The news that Cuzari has been arrested does not come as a complete surprise within the paddock. Cuzari is no stranger to financial conflict, having been embroiled with chassis builder FTR early last year. Cuzari denied having failed to pay FTR at the time, though he switched to using independent chassis designer Mark Taylor later that year. Riders, too, have complained of not being paid by the Forward Racing boss. One rider would only comment off the record, saying that they were certain of being paid, but had taken recourse to legal action to ensure it. Aleix Espargaro had also not received full payment for his year at Forward until a week before Mugello this year, Espargaro's manager Albert Valera confirming to that Cuzari had only paid the salary owed at the end of May. A verbal agreement to pay Espargaro a bonus had not been honored, Valera added, though Cuzari was entitled not to pay it according to the letter of the contract between Espargaro and Forward Racing. One of the conditions that Yamaha had set out for supplying Forward Racing with bikes for the Open class was that they would be paid in full in advance for the equipment.

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If this means the instant collapse of Forward Racing, then Gresini should consider to put Bradl on the Aprilia. Also for Bradl it would be a ride with more potential, I'd say.

What a mess.

Their sponsors include AF Invest. Think that can continue? Another is "Lotto", a lottery. That one sounds more apt. Then there is a Temp employment corporation. ..that one might have to come in handy for some staffers unfortunately. Honestly not sure what NGM is, but Not Getting Money looks to be the state of affairs if they can't open up another cash flow while the investigation is underway. This will take a while. Lots of folks do "creative accounting," this looks like hands caught in the cookie jar going several steps further than that.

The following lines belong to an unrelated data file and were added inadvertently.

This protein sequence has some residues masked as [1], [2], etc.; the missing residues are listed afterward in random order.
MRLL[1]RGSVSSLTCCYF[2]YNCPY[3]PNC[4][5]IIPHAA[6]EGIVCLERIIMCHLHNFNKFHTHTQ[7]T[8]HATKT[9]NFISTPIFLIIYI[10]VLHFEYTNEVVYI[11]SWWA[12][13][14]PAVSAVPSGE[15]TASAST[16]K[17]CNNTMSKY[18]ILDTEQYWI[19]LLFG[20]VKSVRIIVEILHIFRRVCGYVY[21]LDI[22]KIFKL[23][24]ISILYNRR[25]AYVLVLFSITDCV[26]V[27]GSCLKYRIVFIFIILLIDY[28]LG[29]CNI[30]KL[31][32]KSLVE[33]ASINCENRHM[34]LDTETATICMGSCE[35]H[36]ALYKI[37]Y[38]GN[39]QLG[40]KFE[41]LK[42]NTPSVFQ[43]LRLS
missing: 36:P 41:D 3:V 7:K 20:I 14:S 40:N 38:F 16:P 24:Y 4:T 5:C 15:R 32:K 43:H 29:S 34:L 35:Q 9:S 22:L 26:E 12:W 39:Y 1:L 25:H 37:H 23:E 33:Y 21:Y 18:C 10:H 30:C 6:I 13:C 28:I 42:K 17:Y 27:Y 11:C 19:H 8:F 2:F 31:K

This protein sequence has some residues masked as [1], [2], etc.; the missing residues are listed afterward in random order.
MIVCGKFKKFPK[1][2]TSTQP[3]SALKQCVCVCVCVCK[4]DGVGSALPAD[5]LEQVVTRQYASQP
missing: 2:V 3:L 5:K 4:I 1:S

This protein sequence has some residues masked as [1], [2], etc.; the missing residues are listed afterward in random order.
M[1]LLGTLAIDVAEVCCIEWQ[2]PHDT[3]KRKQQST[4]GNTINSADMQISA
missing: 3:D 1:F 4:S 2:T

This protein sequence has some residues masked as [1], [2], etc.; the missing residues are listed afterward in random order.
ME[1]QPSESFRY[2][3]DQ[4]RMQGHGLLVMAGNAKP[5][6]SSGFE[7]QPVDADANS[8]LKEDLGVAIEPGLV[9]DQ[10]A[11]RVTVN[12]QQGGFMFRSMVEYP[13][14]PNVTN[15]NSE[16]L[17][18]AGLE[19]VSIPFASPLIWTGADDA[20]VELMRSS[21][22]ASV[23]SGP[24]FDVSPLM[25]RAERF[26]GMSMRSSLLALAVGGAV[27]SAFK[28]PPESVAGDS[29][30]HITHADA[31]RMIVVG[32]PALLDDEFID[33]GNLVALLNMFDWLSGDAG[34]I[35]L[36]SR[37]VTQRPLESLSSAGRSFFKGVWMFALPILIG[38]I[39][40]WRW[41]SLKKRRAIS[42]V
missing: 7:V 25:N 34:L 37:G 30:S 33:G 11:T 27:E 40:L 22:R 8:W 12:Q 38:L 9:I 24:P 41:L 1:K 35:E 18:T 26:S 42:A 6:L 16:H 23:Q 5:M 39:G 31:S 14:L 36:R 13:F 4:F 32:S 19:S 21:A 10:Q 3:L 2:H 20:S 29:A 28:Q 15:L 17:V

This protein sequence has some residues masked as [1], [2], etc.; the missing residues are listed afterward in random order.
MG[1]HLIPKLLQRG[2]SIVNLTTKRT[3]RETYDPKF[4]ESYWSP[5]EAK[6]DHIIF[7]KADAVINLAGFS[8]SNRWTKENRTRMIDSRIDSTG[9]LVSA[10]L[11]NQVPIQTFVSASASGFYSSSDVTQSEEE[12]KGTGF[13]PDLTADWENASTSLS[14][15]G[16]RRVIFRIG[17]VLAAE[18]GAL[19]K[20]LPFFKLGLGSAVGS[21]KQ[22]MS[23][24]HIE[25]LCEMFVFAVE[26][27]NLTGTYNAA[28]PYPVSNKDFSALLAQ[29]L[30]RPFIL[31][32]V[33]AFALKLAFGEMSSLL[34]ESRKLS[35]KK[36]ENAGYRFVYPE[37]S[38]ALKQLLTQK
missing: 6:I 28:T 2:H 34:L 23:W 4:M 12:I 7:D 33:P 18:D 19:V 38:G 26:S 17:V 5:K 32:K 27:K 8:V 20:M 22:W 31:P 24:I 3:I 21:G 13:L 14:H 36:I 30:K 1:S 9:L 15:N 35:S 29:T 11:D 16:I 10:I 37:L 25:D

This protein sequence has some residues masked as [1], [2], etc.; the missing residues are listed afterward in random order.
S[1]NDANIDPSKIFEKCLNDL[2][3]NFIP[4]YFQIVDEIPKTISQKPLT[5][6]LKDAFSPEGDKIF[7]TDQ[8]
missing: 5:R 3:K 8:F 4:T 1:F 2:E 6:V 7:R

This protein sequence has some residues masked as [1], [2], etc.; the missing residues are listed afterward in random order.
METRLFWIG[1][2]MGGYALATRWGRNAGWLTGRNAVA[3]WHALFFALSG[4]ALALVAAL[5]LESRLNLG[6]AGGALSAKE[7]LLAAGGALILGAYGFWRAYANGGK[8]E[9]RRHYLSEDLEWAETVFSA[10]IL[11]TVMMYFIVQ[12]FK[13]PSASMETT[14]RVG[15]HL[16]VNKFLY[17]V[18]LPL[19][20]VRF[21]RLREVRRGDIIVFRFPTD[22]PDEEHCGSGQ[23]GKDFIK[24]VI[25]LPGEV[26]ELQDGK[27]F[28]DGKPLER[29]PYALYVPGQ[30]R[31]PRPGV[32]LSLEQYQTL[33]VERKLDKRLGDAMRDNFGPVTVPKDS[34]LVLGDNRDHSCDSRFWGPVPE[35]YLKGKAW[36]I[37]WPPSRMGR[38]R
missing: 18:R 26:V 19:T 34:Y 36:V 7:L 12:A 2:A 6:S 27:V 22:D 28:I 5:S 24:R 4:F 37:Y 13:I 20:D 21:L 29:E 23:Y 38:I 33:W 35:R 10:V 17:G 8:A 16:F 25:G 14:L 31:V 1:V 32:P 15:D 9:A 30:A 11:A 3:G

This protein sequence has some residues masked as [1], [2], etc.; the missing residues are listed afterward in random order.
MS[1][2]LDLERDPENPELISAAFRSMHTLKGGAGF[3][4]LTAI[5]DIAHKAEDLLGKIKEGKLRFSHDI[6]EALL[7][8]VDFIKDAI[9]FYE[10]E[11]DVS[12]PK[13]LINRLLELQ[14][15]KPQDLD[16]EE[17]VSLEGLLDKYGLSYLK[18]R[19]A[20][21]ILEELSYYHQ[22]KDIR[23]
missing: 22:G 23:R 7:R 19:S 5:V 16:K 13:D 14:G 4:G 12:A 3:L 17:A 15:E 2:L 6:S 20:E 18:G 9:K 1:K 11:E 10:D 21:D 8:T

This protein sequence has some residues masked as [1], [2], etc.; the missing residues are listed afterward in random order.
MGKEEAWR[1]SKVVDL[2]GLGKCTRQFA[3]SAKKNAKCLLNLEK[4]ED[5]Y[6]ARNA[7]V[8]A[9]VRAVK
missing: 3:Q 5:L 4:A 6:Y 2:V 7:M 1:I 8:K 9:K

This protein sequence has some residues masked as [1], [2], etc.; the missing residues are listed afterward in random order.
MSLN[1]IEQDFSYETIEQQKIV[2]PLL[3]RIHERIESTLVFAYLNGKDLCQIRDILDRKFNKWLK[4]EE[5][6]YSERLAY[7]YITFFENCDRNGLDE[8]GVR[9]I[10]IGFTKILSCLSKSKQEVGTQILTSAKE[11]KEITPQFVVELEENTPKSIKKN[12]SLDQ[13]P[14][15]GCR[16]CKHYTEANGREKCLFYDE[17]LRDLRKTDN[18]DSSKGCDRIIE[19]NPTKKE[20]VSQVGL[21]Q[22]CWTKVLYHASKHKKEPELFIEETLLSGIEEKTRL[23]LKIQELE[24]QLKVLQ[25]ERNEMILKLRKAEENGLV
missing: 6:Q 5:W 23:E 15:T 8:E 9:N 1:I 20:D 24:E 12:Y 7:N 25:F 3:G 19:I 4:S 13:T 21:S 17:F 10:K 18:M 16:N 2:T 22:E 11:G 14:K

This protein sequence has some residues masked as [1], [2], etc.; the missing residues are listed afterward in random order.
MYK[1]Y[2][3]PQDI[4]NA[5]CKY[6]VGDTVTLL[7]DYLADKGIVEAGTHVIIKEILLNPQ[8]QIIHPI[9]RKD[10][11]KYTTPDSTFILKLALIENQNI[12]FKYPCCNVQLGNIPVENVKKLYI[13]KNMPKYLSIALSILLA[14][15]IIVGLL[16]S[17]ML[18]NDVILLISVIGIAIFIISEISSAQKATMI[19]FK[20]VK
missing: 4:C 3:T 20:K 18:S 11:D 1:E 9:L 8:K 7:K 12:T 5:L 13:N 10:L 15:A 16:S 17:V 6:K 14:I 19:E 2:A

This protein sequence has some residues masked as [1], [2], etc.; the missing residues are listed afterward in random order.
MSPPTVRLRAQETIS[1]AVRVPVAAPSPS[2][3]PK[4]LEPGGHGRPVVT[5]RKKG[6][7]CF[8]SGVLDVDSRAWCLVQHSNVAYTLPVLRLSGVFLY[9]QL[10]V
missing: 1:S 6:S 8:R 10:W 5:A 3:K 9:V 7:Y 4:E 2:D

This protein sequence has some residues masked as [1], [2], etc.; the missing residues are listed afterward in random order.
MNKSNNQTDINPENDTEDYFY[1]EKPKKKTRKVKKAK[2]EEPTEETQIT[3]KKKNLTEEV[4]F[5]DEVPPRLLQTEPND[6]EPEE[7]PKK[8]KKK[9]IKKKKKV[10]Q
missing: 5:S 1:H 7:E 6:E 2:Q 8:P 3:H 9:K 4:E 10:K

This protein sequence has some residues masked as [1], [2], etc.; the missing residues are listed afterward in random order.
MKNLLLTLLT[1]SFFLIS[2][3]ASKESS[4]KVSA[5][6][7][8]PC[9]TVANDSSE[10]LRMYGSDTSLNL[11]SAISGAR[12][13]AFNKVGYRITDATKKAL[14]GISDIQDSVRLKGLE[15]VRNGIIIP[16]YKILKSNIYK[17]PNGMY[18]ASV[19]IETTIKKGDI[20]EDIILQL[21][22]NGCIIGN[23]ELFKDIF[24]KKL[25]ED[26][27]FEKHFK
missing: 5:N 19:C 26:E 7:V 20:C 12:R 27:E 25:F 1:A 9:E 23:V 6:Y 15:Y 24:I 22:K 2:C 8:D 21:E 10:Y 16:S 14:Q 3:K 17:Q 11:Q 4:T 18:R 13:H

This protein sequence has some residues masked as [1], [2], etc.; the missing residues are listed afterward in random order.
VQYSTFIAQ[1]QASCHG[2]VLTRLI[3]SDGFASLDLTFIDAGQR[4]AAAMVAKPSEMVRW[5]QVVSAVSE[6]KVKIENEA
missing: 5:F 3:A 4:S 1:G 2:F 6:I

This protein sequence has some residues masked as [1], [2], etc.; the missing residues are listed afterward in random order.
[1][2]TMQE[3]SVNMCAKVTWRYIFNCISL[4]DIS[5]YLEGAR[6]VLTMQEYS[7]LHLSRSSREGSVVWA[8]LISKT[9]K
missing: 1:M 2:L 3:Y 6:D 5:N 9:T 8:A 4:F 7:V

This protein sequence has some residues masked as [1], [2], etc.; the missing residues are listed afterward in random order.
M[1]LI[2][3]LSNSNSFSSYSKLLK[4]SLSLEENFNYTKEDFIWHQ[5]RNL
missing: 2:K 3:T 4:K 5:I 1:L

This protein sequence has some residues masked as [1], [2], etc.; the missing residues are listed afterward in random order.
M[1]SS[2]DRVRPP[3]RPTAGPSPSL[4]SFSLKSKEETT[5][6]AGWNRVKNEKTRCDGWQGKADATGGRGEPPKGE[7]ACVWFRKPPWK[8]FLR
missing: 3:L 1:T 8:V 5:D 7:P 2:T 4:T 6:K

There is not only something called The Limit on the track with traction, looks like Cuzari grabbed a bunch too much throttle in multiple business dealings. About time high had a big highside!

Now about that Dorna "buying back a grid spot" we have heard about...crisis = opportunity for those at the ready. Who will it be? How much posturing and promises from Forward until Dorna goes forward with a other team? Those Open Yamahas are a thing of the past too. Personally I won't miss anything about them going if and when they do, and anticipate something good manifesting in their place. Bradl is likely to land on a decent seat, this one was so-so and not tough to equal.

The orange colors of their shirts look a lot like the ones in prison...hmmm.

Moving to Gresini is an excellent thought, although it would look like Bradl's career would be plummeting to the outside. However it's a win for Aprilia

it's a bloody mess. Not the first time this has happened in Motorsports. I hope someone learns something.

In my opinion, a humble one- Stefan Bradl IS worthy of a decent motogp ride/team.

I feel bad for both riders and would like to see them land seats elsewhere in the paddock, especially Stefan.